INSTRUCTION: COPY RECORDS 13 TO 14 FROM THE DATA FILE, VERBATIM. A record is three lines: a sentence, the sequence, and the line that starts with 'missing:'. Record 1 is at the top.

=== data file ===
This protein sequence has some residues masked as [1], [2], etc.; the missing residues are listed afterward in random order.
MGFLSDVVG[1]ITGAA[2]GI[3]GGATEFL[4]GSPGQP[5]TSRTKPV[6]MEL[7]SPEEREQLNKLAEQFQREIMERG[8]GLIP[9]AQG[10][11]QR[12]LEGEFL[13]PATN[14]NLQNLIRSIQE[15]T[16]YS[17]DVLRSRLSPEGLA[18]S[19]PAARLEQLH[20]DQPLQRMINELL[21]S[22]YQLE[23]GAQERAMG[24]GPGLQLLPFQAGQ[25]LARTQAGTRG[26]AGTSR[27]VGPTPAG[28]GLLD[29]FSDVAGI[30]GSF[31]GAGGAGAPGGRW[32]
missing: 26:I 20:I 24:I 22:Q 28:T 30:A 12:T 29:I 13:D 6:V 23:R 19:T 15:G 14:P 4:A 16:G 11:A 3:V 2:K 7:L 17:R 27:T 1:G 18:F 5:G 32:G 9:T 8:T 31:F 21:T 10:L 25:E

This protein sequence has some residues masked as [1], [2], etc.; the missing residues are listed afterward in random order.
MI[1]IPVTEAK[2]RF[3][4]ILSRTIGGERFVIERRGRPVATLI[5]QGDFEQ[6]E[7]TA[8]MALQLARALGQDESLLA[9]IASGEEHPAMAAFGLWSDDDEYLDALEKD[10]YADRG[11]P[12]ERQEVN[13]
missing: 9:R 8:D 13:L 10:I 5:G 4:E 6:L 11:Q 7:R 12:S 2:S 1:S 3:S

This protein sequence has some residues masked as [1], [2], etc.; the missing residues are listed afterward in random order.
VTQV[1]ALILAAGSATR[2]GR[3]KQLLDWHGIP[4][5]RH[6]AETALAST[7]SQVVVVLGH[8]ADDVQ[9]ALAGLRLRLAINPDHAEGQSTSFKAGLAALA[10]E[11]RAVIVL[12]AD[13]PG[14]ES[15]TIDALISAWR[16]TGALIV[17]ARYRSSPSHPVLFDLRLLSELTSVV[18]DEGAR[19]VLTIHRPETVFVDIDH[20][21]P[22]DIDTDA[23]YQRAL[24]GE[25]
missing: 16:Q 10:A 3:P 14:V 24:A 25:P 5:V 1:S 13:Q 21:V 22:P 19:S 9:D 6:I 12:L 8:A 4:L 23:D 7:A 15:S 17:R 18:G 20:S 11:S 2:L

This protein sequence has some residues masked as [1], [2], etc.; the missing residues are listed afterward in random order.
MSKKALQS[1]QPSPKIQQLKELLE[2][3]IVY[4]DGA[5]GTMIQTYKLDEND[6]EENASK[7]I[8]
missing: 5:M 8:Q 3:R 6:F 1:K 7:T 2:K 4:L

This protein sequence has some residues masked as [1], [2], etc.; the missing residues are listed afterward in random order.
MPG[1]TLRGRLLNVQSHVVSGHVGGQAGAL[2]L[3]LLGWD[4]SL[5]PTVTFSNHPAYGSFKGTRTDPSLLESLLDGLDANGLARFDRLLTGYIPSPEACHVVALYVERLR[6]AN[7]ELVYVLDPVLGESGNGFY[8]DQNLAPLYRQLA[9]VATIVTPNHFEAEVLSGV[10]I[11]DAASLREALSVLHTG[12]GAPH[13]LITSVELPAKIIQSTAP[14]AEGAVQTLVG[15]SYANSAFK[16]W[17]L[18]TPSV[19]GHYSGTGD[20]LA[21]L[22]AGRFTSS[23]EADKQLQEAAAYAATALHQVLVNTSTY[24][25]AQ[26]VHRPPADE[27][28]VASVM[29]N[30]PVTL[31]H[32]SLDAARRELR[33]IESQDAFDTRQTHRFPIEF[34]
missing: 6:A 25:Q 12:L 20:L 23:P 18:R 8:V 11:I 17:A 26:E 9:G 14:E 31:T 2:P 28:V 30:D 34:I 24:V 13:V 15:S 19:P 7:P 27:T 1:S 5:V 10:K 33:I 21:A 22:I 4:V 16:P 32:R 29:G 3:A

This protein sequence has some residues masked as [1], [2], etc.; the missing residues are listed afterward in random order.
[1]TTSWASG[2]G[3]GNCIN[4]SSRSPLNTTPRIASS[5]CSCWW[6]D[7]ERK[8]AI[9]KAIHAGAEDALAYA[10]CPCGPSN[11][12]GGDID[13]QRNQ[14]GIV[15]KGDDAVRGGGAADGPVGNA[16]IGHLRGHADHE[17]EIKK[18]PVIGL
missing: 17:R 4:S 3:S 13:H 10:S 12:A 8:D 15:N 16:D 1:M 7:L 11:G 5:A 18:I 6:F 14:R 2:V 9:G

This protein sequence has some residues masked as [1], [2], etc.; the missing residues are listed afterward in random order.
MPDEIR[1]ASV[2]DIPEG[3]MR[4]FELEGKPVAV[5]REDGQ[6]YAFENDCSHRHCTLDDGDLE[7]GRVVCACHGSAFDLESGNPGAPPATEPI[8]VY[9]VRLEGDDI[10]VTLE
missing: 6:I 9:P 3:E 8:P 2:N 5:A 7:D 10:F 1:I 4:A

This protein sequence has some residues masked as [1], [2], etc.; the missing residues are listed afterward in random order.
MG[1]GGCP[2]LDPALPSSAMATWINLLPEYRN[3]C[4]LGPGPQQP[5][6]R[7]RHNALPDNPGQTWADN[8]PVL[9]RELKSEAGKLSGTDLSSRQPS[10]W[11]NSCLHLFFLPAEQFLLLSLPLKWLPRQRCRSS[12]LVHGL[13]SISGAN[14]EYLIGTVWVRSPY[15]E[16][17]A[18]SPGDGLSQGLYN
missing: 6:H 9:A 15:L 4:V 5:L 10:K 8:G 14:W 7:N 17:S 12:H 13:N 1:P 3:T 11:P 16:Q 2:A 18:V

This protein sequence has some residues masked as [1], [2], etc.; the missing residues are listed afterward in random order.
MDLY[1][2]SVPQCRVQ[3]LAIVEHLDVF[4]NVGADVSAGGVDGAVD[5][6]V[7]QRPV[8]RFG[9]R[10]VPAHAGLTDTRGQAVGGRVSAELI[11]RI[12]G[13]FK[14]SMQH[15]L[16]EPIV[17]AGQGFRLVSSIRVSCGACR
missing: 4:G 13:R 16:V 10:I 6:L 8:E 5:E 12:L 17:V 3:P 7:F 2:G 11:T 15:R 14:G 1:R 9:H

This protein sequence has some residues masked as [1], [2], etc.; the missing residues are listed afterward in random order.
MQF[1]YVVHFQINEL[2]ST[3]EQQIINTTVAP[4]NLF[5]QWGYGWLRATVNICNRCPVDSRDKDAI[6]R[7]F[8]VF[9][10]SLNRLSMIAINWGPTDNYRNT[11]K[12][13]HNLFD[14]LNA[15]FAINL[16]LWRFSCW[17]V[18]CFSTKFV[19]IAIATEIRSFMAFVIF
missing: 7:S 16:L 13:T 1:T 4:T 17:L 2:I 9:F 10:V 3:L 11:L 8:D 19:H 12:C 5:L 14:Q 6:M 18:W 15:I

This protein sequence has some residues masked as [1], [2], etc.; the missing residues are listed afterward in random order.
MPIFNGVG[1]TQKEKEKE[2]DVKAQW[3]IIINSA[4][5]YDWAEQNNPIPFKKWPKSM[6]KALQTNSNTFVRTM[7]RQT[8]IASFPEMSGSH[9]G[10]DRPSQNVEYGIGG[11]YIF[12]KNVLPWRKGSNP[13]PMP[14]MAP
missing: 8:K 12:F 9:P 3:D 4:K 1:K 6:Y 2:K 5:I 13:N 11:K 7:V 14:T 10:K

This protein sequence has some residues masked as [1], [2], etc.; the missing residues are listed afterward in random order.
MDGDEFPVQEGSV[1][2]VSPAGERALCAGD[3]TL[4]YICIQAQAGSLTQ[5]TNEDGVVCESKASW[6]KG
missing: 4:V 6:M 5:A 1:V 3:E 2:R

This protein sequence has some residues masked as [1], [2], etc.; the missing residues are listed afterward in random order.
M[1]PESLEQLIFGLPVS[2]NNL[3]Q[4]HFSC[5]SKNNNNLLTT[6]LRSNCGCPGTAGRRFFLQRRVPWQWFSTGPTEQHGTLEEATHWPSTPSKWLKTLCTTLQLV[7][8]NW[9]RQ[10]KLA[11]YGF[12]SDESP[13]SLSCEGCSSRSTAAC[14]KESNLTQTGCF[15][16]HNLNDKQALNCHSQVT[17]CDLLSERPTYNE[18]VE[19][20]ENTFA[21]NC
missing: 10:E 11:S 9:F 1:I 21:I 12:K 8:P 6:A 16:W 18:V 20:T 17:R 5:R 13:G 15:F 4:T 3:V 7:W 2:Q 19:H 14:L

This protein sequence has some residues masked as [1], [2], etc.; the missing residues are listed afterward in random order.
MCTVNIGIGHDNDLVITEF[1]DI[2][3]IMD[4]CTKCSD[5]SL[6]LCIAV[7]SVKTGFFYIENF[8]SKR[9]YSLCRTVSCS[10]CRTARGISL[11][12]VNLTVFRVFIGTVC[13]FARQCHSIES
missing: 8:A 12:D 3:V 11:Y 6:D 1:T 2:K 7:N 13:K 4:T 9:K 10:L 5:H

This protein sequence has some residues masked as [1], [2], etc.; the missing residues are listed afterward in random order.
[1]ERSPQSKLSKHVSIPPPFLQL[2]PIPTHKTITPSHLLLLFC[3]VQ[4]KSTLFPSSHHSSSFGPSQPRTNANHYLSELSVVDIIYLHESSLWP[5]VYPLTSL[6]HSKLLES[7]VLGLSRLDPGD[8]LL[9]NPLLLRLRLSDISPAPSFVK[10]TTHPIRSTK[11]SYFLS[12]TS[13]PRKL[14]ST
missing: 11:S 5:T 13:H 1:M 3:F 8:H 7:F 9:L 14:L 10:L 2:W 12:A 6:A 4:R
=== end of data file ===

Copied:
This protein sequence has some residues masked as [1], [2], etc.; the missing residues are listed afterward in random order.
M[1]PESLEQLIFGLPVS[2]NNL[3]Q[4]HFSC[5]SKNNNNLLTT[6]LRSNCGCPGTAGRRFFLQRRVPWQWFSTGPTEQHGTLEEATHWPSTPSKWLKTLCTTLQLV[7][8]NW[9]RQ[10]KLA[11]YGF[12]SDESP[13]SLSCEGCSSRSTAAC[14]KESNLTQTGCF[15][16]HNLNDKQALNCHSQVT[17]CDLLSERPTYNE[18]VE[19][20]ENTFA[21]NC
missing: 10:E 11:S 9:F 1:I 21:I 12:K 8:P 6:A 16:W 18:V 20:T 17:R 5:R 13:G 15:F 4:T 3:V 7:W 2:Q 19:H 14:L

This protein sequence has some residues masked as [1], [2], etc.; the missing residues are listed afterward in random order.
MCTVNIGIGHDNDLVITEF[1]DI[2][3]IMD[4]CTKCSD[5]SL[6]LCIAV[7]SVKTGFFYIENF[8]SKR[9]YSLCRTVSCS[10]CRTARGISL[11][12]VNLTVFRVFIGTVC[13]FARQCHSIES
missing: 8:A 12:D 3:V 11:Y 6:D 1:T 2:K 7:N 13:K 4:T 9:K 10:L 5:H